Exploring New Production Methods of Hydrogen/Natural Gas Blends

Chapter
Part of the Green Energy and Technology book series (GREEN)

Abstract

In this chapter, we present concepts for hydrogen production technologies that create mixtures of hydrogen with natural gas, for either the gas grid or the standalone fuel; enriched methane. In the production of hydrogen from the natural gas itself, full conversion of methane into hydrogen is no longer necessary, as it is in conventional hydrogen production technologies, because the hydrogen is to be mixed with natural gas. In this study explored the production of hydrogen/natural gas blends through steam reforming of natural gas and through thermal and plasma decomposition of methane. The production methods considered are assessed on a conceptual design level. An interesting option is the production of hydrogen/natural gas blends by an internal reforming fuel cell, whereby effective heat integration is applied and at the same time electricity is produced at high total efficiency. We also investigate potentially simplified conversion routes from biomass compared to current conversion routes that aim at the production of pure hydrogen. Two examples, supercritical gasification and a bio-technological route, illustrate the production of hydrogen/natural gas blends from biomass.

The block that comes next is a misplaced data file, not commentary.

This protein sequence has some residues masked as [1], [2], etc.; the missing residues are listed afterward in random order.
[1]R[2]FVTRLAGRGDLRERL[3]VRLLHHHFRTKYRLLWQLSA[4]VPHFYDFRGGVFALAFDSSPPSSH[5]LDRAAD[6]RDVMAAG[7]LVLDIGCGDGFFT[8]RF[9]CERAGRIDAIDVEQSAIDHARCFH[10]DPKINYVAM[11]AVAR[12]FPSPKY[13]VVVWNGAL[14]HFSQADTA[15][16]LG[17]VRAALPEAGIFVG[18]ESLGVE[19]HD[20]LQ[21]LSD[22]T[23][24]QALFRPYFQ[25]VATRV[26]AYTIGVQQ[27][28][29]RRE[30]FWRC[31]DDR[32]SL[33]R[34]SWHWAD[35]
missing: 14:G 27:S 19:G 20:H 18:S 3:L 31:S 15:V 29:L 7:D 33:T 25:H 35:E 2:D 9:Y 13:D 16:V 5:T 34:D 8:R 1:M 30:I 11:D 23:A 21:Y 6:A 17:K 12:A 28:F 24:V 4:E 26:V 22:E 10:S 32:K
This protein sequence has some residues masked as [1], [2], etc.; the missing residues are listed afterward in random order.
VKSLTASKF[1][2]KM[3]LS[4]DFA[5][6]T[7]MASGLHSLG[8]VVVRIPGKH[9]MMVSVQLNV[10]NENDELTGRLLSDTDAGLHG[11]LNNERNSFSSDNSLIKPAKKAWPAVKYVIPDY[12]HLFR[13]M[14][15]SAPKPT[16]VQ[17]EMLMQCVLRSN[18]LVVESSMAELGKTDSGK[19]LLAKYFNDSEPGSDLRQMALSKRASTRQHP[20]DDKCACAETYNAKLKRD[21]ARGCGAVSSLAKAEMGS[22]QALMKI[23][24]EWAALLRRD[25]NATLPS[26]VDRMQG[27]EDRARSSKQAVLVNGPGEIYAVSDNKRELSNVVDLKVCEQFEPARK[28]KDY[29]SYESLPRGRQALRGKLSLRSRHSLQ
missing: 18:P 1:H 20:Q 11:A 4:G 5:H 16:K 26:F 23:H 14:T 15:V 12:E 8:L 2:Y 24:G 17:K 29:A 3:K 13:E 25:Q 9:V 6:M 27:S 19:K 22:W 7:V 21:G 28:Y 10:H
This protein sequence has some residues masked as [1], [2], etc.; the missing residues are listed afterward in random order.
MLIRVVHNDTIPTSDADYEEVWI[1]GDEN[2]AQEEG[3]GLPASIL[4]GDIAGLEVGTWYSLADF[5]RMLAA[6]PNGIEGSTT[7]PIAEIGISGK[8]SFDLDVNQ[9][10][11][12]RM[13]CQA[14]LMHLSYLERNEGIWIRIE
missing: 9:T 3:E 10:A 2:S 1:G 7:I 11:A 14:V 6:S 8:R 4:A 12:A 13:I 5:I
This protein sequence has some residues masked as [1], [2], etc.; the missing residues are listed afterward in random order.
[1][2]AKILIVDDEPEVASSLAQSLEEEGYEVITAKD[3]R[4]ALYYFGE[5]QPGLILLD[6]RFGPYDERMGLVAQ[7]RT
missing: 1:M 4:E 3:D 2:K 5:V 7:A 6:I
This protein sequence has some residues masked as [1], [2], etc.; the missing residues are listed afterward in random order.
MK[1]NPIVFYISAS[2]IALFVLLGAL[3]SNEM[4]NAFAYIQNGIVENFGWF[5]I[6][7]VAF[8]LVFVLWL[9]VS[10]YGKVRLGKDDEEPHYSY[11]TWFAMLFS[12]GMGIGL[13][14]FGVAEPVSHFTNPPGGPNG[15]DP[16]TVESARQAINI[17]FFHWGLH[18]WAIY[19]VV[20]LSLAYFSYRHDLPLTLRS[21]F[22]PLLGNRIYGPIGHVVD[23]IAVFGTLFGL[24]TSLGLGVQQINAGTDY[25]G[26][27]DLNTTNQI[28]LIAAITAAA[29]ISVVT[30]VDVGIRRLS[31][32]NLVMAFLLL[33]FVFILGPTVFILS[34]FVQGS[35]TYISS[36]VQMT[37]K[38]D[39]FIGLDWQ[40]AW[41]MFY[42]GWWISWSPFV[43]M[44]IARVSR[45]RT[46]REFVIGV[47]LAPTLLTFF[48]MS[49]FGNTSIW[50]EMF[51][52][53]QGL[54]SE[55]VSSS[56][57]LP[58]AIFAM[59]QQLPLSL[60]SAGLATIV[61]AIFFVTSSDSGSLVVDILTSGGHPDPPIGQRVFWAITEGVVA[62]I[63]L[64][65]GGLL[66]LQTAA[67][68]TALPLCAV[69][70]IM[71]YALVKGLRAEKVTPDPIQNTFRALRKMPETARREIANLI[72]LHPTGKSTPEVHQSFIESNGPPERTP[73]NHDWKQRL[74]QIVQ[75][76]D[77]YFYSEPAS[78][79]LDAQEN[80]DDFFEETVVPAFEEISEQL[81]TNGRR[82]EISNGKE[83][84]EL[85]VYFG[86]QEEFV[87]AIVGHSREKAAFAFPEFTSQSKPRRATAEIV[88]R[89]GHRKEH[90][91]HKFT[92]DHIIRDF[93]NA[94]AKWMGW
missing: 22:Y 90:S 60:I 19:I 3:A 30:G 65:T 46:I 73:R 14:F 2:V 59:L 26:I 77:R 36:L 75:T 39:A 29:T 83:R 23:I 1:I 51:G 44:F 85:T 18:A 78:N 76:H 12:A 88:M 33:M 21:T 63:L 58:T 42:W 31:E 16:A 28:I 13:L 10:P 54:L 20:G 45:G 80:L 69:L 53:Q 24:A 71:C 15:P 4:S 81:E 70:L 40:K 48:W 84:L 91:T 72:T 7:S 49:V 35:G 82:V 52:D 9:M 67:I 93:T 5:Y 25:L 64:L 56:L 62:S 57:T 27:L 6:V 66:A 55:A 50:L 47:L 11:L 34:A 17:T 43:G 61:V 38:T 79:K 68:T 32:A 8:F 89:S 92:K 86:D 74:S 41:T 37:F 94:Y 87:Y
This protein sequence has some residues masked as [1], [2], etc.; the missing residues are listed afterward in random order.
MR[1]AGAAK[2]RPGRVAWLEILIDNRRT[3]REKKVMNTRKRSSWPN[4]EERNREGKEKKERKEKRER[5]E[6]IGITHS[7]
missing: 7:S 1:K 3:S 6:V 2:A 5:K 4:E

Keywords

Thermal and plasma decomposition of methane Distribution grids Enriched methane production processes Production from biomass 

List of Symbols

ΔG (J/mol)

Change in Gibbs free energy

ΔH (J/mol)

Change in enthalpy

η

Efficiency

ηfc

Fuel cell efficiency

ΔS (J/mol K)

Change in entropy

T (K)

Temperature

V (Volt)

Volt

i (A/m2)

Current density

r (Ω m2)

Specific internal resistance

uf

Fuel utilization

α (Volt)

Slope of local Nernst potential as a function of u f

List of Acronyms

CHP

Combined heat and power

CSP

Concentrated solar power

DCFC

Direct carbon fuel cell

HHV

Higher heating value

EM

Enriched methane

ICE

Internal combustion engine

IR

Internal reforming

MCFC

Molten carbonate fuel cell

NG

Natural gas

SMR

Steam methane reforming

SOFC

Solid oxide fuel cell

Notes

Acknowledgments

This chapter is based on the research performed in the framework of the Dutch national project “The Greening of Gas” Project number EETK01011. The author acknowledges the contribution of his co-authors in this early article [1]. The work has partly been financed by a grant of the Energy Delta Gas Research (EDGaR) program. EDGaR is co-financed by the Northern Netherlands Provinces, the European Fund for Regional Development, the Ministry of Economic Affairs, Agriculture and Innovation and the Province of Groningen.

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Copyright information

© Springer International Publishing Switzerland 2016

Authors and Affiliations

  1. 1.TU DelftDelftThe Netherlands

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